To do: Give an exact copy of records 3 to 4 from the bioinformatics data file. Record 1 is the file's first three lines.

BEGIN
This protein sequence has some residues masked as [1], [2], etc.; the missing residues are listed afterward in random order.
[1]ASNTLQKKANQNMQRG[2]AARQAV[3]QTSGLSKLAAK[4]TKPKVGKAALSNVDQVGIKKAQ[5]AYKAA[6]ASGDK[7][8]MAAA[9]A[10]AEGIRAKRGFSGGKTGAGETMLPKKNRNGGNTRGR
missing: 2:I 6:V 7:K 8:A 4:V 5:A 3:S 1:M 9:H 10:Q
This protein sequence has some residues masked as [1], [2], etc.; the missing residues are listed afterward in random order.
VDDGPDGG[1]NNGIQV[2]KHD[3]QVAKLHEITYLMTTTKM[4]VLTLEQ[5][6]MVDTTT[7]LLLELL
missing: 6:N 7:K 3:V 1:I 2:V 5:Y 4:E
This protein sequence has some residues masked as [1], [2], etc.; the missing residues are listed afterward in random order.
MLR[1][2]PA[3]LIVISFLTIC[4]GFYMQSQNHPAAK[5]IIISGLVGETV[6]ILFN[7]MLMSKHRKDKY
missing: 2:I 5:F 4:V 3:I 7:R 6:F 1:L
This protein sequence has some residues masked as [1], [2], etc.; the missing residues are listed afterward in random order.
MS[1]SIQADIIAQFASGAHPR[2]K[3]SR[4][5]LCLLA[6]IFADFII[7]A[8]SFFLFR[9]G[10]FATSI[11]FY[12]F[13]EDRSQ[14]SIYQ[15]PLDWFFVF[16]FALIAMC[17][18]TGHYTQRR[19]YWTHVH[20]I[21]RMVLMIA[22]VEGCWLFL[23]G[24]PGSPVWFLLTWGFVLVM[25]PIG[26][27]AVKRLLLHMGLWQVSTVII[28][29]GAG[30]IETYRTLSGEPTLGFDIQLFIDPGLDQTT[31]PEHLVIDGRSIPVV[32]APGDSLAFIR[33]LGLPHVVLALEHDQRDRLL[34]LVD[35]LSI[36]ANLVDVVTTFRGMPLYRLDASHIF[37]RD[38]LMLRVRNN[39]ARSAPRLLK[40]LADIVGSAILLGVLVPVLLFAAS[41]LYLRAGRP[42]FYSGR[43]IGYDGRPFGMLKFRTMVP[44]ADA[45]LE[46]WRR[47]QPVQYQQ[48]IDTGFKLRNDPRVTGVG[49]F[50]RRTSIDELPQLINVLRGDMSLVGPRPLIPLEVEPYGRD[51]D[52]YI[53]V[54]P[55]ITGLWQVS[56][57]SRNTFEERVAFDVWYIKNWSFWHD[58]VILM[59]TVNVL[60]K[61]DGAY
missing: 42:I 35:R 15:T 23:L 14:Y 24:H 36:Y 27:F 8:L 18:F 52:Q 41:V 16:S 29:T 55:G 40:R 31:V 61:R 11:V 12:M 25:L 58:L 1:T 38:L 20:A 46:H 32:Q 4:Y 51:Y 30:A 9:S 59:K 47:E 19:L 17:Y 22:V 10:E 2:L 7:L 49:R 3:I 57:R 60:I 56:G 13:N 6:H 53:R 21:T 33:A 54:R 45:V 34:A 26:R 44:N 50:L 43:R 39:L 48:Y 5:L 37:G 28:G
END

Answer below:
This protein sequence has some residues masked as [1], [2], etc.; the missing residues are listed afterward in random order.
MLR[1][2]PA[3]LIVISFLTIC[4]GFYMQSQNHPAAK[5]IIISGLVGETV[6]ILFN[7]MLMSKHRKDKY
missing: 2:I 5:F 4:V 3:I 7:R 6:F 1:L
This protein sequence has some residues masked as [1], [2], etc.; the missing residues are listed afterward in random order.
MS[1]SIQADIIAQFASGAHPR[2]K[3]SR[4][5]LCLLA[6]IFADFII[7]A[8]SFFLFR[9]G[10]FATSI[11]FY[12]F[13]EDRSQ[14]SIYQ[15]PLDWFFVF[16]FALIAMC[17][18]TGHYTQRR[19]YWTHVH[20]I[21]RMVLMIA[22]VEGCWLFL[23]G[24]PGSPVWFLLTWGFVLVM[25]PIG[26][27]AVKRLLLHMGLWQVSTVII[28][29]GAG[30]IETYRTLSGEPTLGFDIQLFIDPGLDQTT[31]PEHLVIDGRSIPVV[32]APGDSLAFIR[33]LGLPHVVLALEHDQRDRLL[34]LVD[35]LSI[36]ANLVDVVTTFRGMPLYRLDASHIF[37]RD[38]LMLRVRNN[39]ARSAPRLLK[40]LADIVGSAILLGVLVPVLLFAAS[41]LYLRAGRP[42]FYSGR[43]IGYDGRPFGMLKFRTMVP[44]ADA[45]LE[46]WRR[47]QPVQYQQ[48]IDTGFKLRNDPRVTGVG[49]F[50]RRTSIDELPQLINVLRGDMSLVGPRPLIPLEVEPYGRD[51]D[52]YI[53]V[54]P[55]ITGLWQVS[56][57]SRNTFEERVAFDVWYIKNWSFWHD[58]VILM[59]TVNVL[60]K[61]DGAY
missing: 42:I 35:R 15:T 23:L 14:Y 24:H 36:Y 27:F 8:L 18:F 52:Q 41:V 16:S 29:T 55:G 40:R 31:V 61:R 11:V 12:M 25:L 58:L 1:T 38:L 20:A 46:H 32:Q 4:Y 51:Y 30:A 9:S 59:K 47:E 19:L 17:Y 22:V 10:E 2:L 7:L 49:R 3:I 57:R 60:I 56:G 13:N 6:H 53:R 21:T 33:A 54:R 45:V 34:A 26:R 44:N 50:L 43:R 39:L 48:Y 5:L 37:G 28:G